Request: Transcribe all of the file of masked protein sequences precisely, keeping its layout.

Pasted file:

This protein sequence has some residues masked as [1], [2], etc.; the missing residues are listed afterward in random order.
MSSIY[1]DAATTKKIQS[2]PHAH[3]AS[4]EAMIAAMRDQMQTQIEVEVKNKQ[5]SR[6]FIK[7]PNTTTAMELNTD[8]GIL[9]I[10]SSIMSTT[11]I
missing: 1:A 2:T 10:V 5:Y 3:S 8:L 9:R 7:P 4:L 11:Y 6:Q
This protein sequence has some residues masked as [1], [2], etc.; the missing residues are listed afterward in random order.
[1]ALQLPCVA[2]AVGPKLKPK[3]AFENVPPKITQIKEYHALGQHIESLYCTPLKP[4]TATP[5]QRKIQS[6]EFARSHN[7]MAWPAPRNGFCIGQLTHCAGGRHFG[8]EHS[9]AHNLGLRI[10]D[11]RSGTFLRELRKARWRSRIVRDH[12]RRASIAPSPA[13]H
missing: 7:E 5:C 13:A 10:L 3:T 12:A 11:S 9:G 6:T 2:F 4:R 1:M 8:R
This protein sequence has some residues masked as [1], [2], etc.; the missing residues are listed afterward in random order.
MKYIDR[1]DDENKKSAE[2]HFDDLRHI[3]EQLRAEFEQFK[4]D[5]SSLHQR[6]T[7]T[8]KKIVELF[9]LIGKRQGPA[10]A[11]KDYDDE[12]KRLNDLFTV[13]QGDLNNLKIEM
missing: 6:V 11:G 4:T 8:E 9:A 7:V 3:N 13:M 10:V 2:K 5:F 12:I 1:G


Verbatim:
This protein sequence has some residues masked as [1], [2], etc.; the missing residues are listed afterward in random order.
MSSIY[1]DAATTKKIQS[2]PHAH[3]AS[4]EAMIAAMRDQMQTQIEVEVKNKQ[5]SR[6]FIK[7]PNTTTAMELNTD[8]GIL[9]I[10]SSIMSTT[11]I
missing: 1:A 2:T 10:V 5:Y 3:S 8:L 9:R 7:P 4:L 11:Y 6:Q
This protein sequence has some residues masked as [1], [2], etc.; the missing residues are listed afterward in random order.
[1]ALQLPCVA[2]AVGPKLKPK[3]AFENVPPKITQIKEYHALGQHIESLYCTPLKP[4]TATP[5]QRKIQS[6]EFARSHN[7]MAWPAPRNGFCIGQLTHCAGGRHFG[8]EHS[9]AHNLGLRI[10]D[11]RSGTFLRELRKARWRSRIVRDH[12]RRASIAPSPA[13]H
missing: 7:E 5:C 13:A 10:L 3:T 12:A 11:S 9:G 6:T 2:F 4:R 1:M 8:R
This protein sequence has some residues masked as [1], [2], etc.; the missing residues are listed afterward in random order.
MKYIDR[1]DDENKKSAE[2]HFDDLRHI[3]EQLRAEFEQFK[4]D[5]SSLHQR[6]T[7]T[8]KKIVELF[9]LIGKRQGPA[10]A[11]KDYDDE[12]KRLNDLFTV[13]QGDLNNLKIEM
missing: 6:V 11:G 4:T 8:E 9:A 7:V 3:N 13:M 10:V 2:K 5:F 12:I 1:G